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Forum topic by Steve posted 06-26-2013 07:25 AM 1135 views 0 times favorited 21 replies Add to Favorites Watch
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Steve

99 posts in 724 days


06-26-2013 07:25 AM

Trying to get a few tips for wiring my shop. I have been thinking of running my 15 amp 14/2 circuits inside the wall and running my heavier circuits in EMT on the outside of the wall. Most of my larger tools are wired for 220, those tools being a table saw, jointer, thickness planer, 1 1/4 production shaper, 17” band saw, 6’ x 108’ sander, 24” double drum sander and a compressor. I am not to sure if I really need a separate circuit for each one, or if I should run maybe three circuits as most of those tools are mounted on wheels anyway and can be moved easily.

I was also thinking about having my receptacle box’s around 4 feet of the ground. Nothing worse than bending over all the time to plug things in, especially if you have a mess and need to move things around to plug stuff in.
I also have a drill press and scroll saw which are wired 110 and they should probably get their own 15 amp circuit, maybe increasing the wire size to 12/2.

Any way any suggestions would be greatly appreciated.


21 replies so far

View toolie's profile

toolie

1770 posts in 1352 days


#1 posted 06-26-2013 10:20 AM

more outlets are always better than less. minimum two 220v 20a circuits, lights on at least one, preferably two, 15a circuits and at least two 20a general purpose circuits.

-- there's a solution to every problem.......you just have to be willing to find it.

View EEngineer's profile

EEngineer

906 posts in 2337 days


#2 posted 06-26-2013 11:17 AM

I’d recommend the sockets be a little higher than 4’. That way you can lean a 4X8 sheet against the wall and still reach the socket.

The only 15A 110V circuits in my shop are for lights. Everything else is 20A. Run 12 AWG everywhere – upgrades are easy and it keeps the resistance down for very little difference in cost.

NEC requires GFI on every circuit. I found GFI sockets to be cheaper (way cheaper!) than GFI breakers on 110.

If you have a detached shop pay particular attention to the NEC rules for grounding.

-- "Find out what you cannot do and then go do it!"

View HorizontalMike's profile

HorizontalMike

6960 posts in 1638 days


#3 posted 06-26-2013 12:33 PM

IMO, if you are in fact installing new wiring inside the wall, forget about using 14/2 wiring(way too small). Go with 12/2 as a minimum. You usually only get one chance when initially wiring inside the wall, so make the most of it and you will not regret it in the future.

Also, 4ft is a good height for receptacles 8-) Suggest 4-gang boxes every 5ft (or at least 6-8ft) apart. I originally wired my metal building/shop only at the major pillars about 15ft apart, and had to retrofit several more receptacles at half that spacing when I discovered just how much I needed them. You really do need closely spaced receptacles.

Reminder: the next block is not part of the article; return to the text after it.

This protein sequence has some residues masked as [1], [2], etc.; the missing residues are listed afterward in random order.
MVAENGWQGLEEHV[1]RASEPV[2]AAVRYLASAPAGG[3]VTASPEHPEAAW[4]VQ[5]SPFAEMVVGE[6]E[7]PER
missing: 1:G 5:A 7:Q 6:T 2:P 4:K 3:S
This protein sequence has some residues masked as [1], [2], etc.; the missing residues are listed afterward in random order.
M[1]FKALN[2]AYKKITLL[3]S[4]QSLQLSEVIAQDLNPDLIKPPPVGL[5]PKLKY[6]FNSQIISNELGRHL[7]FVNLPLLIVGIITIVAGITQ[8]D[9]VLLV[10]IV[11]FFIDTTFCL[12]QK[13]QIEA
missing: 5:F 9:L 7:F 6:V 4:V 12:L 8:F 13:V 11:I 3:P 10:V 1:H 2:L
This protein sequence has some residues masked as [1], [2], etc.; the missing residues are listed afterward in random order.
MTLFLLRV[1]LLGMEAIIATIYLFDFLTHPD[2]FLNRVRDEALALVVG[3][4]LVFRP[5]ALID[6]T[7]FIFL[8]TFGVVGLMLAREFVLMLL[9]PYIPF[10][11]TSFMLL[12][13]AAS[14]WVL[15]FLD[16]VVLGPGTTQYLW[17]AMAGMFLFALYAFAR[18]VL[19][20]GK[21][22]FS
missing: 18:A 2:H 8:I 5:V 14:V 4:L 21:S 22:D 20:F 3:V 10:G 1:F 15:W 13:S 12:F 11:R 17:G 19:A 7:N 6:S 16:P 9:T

If you CAN run separate 240v circuits for EACH machine, so much the better. It sure makes identifying them easier at the power panel. I used a 125amp power box, but now wished I had gone with another 200amp panel like at the house main feed. You cannot go wrong with more room at the power panel. Bigger boxes do not cost that much more and the return on convenience is priceless, IMO.

-- HorizontalMike -- "Woodpeckers understand..."

View pmayer's profile

pmayer

606 posts in 1789 days


#4 posted 06-26-2013 01:03 PM

I would run everything inside the wall. Separate circuits for each 220 tool. All 12 ga. wiring for your 110 outlets, 14 ga. for lights. I would also suggest running a dedicated 110 outlet on each wall that can be converted to 220 by just swapping a breaker if you ever want to. This is handy and I have taken advantage of this in my shop. I ran 110 outlets on every third stud which has worked out well. I put a separate circuit on each wall which is overkill for sure, but I do sometimes share my shop with my father so it is conceivable that we would overload a circuit but not very likely since all of my stationary tools are on dedicated 220 circuits. Its also nice to have an outlet in the ceiling over my assembly table, where I have a retractable extension cord. I use that thing all the time.

-- PaulMayer, http://www.vernswoodgoods.com

View REO's profile

REO

653 posts in 798 days


#5 posted 06-26-2013 01:53 PM

As EE suggests go a little higher than 48” for the random sheet of material leaned against the wall. if you are working alone typically there is certainly no need to run individual circuits for each machine. In my shop I ran individuals for air compressor, DC and a welder outlet. the rest are split between two 220 20A circuits and the 110V is piggybacked on those so there are only two runs of wire for general outlets. I run a 7.5 HP RPC which is also wired in the walls permanently but unplugs so I can take it with me if needed elsewhere. Many of y tools are in rolling nests. TS, Router table, Planer, 6×48 sander on a lift. DP, Shaper, BS. I bring 220 to the “nest” on 10/4 from the wall and have 110v outlets mounted all round for power tool use at the “nest” For the 220v I used 12/3 WG, the 3 PH is run with 10/4, and the welder with 6/4. All 110 outlets are required to be tamper resistant as well. in my situation I couldn’t “daisy chain” the GFI’s either

View BBF's profile

BBF

141 posts in 563 days


#6 posted 06-26-2013 02:32 PM

Take HorizontalMike’s advise when you think that you have enough outlets then it is time to double them. Extension cords are not the way to run a shop. 14-2 should be used only for lights and not on a circuit with any tool on it, you don’t want the lights going out when you are in the middle of cutting something.

-- I've never been disappointed buying quality but I have been disappointed buying good enough.

View macatlin1's profile

macatlin1

58 posts in 1667 days


#7 posted 06-26-2013 03:53 PM